Television is far more capital intensive and there are far more creative people producing fiction. Nevertheless, the costs of running a news bureau are among the biggest costs per half hour of content.
Radio is less capital intensive but due to fact that the equipment for doing field journalism has always been smaller and cheaper than for television, and due to the fact that radio like television is an instantaneous medium, the news that can be produced is far more current than a newspaper could ever hope to be.
The ABC, even in spite of running television networks, has a bigger regional staff than every other media outlet in the country. Furthermore, due to the amount of technical reach that AM radio in particular has, I think that it is actually the only medium which can provide the most up to date news in real time. In many towns across the country, television which has gone digital is not exactly reliable, but AM radio can be picked up many hundreds of miles away.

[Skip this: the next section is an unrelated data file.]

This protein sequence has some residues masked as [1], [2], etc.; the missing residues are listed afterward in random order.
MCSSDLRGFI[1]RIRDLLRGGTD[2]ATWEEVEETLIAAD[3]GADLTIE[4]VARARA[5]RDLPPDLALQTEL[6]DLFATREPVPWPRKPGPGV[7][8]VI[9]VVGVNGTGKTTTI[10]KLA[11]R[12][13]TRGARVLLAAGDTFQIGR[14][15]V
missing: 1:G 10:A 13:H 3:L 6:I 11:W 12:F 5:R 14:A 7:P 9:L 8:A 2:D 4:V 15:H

ABC 1 and ABC News 24 (they dropped the number 24 but I will forever call it that) are the two biggest flagships of the corporation, however when it comes to the importance of components in the ABC media landscape, I do not think that any media outlet in the country is as equipped to handle the sorts of things that ABC Local Radio does. ABC Local Radio in sheer scope makes every other media outlet in Australia look like amateur hour; with 60 stations across 53 regions, including 52 regional stations and 8 metropolitan stations.
Quite a number of commercial newspaper mastheads and local news programs for television are made in the capital cities. They might deign to send someone out to a festival but they won't send someone to something as dull as a local council meeting. Especially in a time when commercial media outlets are shedding staff in the cities, much less regional and rural Australia, the ABC has become even more valuable because it is the only media outlet actually bothering to do boots on the ground journalism.